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Raised beds are a fantastic way to provide spacious growing areas for plants and vegetables.
Building robust, garden planters also allow you to choose a more generous and better-quality soil. This is particularly advantageous if your site has shallow, boggy or poor topsoil.
But what is the best soil for raised beds? The truth is there is no “one size fits all” soil type for filling raised beds. The best soil for filling raised beds will be moisture retentive but well drained and rich in Phosphorous, Potassium and nitrogen.
However the optimum soil mix will depend upon, the height of your planters, existing soil type, site hydrology and local climate.
Before you get worried it’s really very simple! In this article I will explain the best soil for raised garden beds in every scenario.
Most plants and vegetables like moist but well drained topsoil. Therefore, the best soil for raised beds will drain well.
However, soil which is too free draining can dry out very quickly in summer and leach nutrients quickly.
Therefore, the best raised bed soil will have both free draining and moisture retentive particles.
This is why typically the best soil type is a clay loam with some sharp sand particles.
If your locality naturally has very boggy soil prone to flooding raised bed soil needs to be more free draining. This will mean more sharp sand, grit, organic matter and less clay.
In such circumstances raised beds should also be built higher.
What is the best height for a raised bed?
There are many reasons why you may want your raised beds at a particular height.
Firstly, raised beds are generally integrated into a garden design and may have a more spatial or aesthetic function.
For example, raised beds of around 600 high can also provide good seating especially for small spaces.
However, in regard to soil, the height of your bed should reflect your existing soil type and site conditions.
If you have naturally free draining soil and a climate with little rainfall beds will dry out easily.
Therefore, free draining topsoil with more clay articles should be added to raised beds at a lower height. At the other extreme areas with boggy soils and higher seasonal rainfall can be built much higher.
Of course, what you grow in your beds will also have an impact. If you have an alpine or succulent raised bed, you will want the topsoil as free draining as possible.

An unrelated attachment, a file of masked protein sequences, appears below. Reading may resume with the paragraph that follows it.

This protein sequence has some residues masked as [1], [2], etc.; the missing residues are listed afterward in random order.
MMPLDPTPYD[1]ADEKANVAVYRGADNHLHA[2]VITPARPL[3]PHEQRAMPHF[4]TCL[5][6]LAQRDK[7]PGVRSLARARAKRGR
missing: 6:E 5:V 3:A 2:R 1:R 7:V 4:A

If you want to grow record breaking carrots, tall beds filled with a sandy loam will be better.
Is clay soil good for raised beds?
Clay soil is good for raised beds if it is used in the lower half of a tall, raised bed.
Here it can help to retain moisture and nutrients for better topsoil above. If clay soil is well mixed with sand and organic matter it can become perfect for raised beds.
It is well known among many horticulturalists that a clay loam is the best soil for raised beds.
What is the best soil for raised beds?
The best soil for raised beds is a free draining but moisture retentive, fertile, clay loam.
It should be rich in the three essential nutrients for plants: potassium, phosphate and nitrogen with a crumbly texture.
However the fertility level, PH and free draining qualities will depend upon what you wish to grow and your specific region.
What to add to raised garden bed soil?
If the soil in your raised bed regularly dries out, you should mix in some clay, topsoil, loam and organic matter. This will help to absorb and retain more moisture.
If your soil is often boggy and stagnant you should mix in plenty of sand, grit and organic matter. This will create more air spaces for water to pass through.
In such a scenario you may also want to create more drainage holes and raise the beds height.
Can you fill a raised bed with just compost?
It is ok to fill a raised bed with just compost especially on top of boggy, clay, subsoil.
However a tall, raised bed just filled with compost will probably dry out too much during the summer.
If you are going to fill a raised bed with compost fill half of it first with a clay-based topsoil.
What is the best time of year to fill raised garden beds?
You can fill raised beds at any time of year but filling during the spring and summer may hinder your growing season.
However filling beds during the winter can be messy, especially if you have to track wheelbarrows across lawn.
During wet winters dirty wheelbarrow wheels can grind dirt deeply into patios and paths. This will normally require pressure washing to clean.
I find the best time to fill raised beds is late summer and early autumn while the weather is still warm.
This results in less chance of mess and boggy conditions while not interrupting your growing season.
It is also advantageous to fill soil before frost and allow soil to settle before the next growing season.
Do you have to put plastic inside raised garden beds?
Many decide the wish to line the inside of a timber raised bed with plastic. This is because a theory has developed that this will prevent wet soil degrading the timber.
Such a strategy is commonly implemented in beds with thinner walls. However, lining beds with plastic is not a good solution.
Plastic can limit a beds ability to drain leading to stagnant and boggy soil.
Furthermore, water will normally sit within the vacuum of where the plastic meets the timber.